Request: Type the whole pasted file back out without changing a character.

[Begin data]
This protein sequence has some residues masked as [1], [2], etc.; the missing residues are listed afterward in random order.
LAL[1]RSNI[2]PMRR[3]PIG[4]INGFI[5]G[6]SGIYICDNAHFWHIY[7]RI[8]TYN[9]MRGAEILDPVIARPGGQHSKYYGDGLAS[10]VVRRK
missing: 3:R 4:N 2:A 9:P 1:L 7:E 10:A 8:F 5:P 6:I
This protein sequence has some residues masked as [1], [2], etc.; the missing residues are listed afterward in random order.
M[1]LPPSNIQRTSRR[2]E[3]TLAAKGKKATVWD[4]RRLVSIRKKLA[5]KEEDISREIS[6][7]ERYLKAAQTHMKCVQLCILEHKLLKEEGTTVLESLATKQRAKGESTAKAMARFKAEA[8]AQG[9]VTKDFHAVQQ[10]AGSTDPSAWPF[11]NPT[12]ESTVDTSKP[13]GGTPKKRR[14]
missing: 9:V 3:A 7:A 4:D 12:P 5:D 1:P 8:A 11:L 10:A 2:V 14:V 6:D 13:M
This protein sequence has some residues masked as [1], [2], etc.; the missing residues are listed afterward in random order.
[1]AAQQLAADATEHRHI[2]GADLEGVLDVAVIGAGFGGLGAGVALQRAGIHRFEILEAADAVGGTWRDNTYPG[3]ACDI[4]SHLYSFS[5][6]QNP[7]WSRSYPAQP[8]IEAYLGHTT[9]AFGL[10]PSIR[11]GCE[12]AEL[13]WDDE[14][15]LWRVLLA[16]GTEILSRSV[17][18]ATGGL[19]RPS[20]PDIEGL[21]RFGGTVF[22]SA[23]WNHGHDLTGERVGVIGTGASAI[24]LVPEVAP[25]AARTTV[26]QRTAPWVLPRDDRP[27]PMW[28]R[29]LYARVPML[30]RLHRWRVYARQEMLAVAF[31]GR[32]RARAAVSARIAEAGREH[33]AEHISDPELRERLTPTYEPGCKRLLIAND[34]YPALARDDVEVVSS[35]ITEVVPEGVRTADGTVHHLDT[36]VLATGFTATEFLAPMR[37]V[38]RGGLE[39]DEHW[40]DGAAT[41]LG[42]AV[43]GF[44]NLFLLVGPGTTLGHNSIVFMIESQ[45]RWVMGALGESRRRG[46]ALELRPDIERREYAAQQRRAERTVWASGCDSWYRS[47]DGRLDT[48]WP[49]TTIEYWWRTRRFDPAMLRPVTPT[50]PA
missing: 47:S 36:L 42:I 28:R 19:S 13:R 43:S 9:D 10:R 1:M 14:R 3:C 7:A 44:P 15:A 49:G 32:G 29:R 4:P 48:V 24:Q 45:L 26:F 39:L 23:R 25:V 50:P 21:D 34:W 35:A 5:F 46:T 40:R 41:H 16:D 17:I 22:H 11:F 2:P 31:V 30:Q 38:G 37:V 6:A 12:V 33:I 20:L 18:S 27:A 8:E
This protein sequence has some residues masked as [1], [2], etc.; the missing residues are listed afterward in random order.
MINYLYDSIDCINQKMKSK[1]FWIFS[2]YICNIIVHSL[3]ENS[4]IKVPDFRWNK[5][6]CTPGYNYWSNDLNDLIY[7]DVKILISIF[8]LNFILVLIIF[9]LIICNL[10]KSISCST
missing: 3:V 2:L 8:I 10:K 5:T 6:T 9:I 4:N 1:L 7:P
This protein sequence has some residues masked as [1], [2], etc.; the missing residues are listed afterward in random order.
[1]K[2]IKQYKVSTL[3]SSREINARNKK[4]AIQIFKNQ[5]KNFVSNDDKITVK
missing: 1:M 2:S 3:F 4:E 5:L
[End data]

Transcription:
This protein sequence has some residues masked as [1], [2], etc.; the missing residues are listed afterward in random order.
LAL[1]RSNI[2]PMRR[3]PIG[4]INGFI[5]G[6]SGIYICDNAHFWHIY[7]RI[8]TYN[9]MRGAEILDPVIARPGGQHSKYYGDGLAS[10]VVRRK
missing: 3:R 4:N 2:A 9:P 1:L 7:E 10:A 8:F 5:P 6:I
This protein sequence has some residues masked as [1], [2], etc.; the missing residues are listed afterward in random order.
M[1]LPPSNIQRTSRR[2]E[3]TLAAKGKKATVWD[4]RRLVSIRKKLA[5]KEEDISREIS[6][7]ERYLKAAQTHMKCVQLCILEHKLLKEEGTTVLESLATKQRAKGESTAKAMARFKAEA[8]AQG[9]VTKDFHAVQQ[10]AGSTDPSAWPF[11]NPT[12]ESTVDTSKP[13]GGTPKKRR[14]
missing: 9:V 3:A 7:A 4:D 12:P 5:D 1:P 8:A 11:L 10:A 2:V 14:V 6:D 13:M
This protein sequence has some residues masked as [1], [2], etc.; the missing residues are listed afterward in random order.
[1]AAQQLAADATEHRHI[2]GADLEGVLDVAVIGAGFGGLGAGVALQRAGIHRFEILEAADAVGGTWRDNTYPG[3]ACDI[4]SHLYSFS[5][6]QNP[7]WSRSYPAQP[8]IEAYLGHTT[9]AFGL[10]PSIR[11]GCE[12]AEL[13]WDDE[14][15]LWRVLLA[16]GTEILSRSV[17][18]ATGGL[19]RPS[20]PDIEGL[21]RFGGTVF[22]SA[23]WNHGHDLTGERVGVIGTGASAI[24]LVPEVAP[25]AARTTV[26]QRTAPWVLPRDDRP[27]PMW[28]R[29]LYARVPML[30]RLHRWRVYARQEMLAVAF[31]GR[32]RARAAVSARIAEAGREH[33]AEHISDPELRERLTPTYEPGCKRLLIAND[34]YPALARDDVEVVSS[35]ITEVVPEGVRTADGTVHHLDT[36]VLATGFTATEFLAPMR[37]V[38]RGGLE[39]DEHW[40]DGAAT[41]LG[42]AV[43]GF[44]NLFLLVGPGTTLGHNSIVFMIESQ[45]RWVMGALGESRRRG[46]ALELRPDIERREYAAQQRRAERTVWASGCDSWYRS[47]DGRLDT[48]WP[49]TTIEYWWRTRRFDPAMLRPVTPT[50]PA
missing: 47:S 36:L 42:I 28:R 19:S 13:R 43:S 9:D 10:R 1:M 14:R 3:C 7:A 44:P 15:A 49:G 32:G 29:R 4:P 48:V 24:Q 45:L 26:F 39:L 23:R 25:V 50:P 21:D 34:W 35:A 5:F 46:T 40:R 41:H 16:D 17:I 22:H 11:F 2:P 31:V 30:Q 38:G 37:V 6:A 12:V 33:I 20:L 18:S 27:A 8:E
This protein sequence has some residues masked as [1], [2], etc.; the missing residues are listed afterward in random order.
MINYLYDSIDCINQKMKSK[1]FWIFS[2]YICNIIVHSL[3]ENS[4]IKVPDFRWNK[5][6]CTPGYNYWSNDLNDLIY[7]DVKILISIF[8]LNFILVLIIF[9]LIICNL[10]KSISCST
missing: 3:V 2:L 8:I 10:K 5:T 6:T 9:I 4:N 1:L 7:P
This protein sequence has some residues masked as [1], [2], etc.; the missing residues are listed afterward in random order.
[1]K[2]IKQYKVSTL[3]SSREINARNKK[4]AIQIFKNQ[5]KNFVSNDDKITVK
missing: 1:M 2:S 3:F 4:E 5:L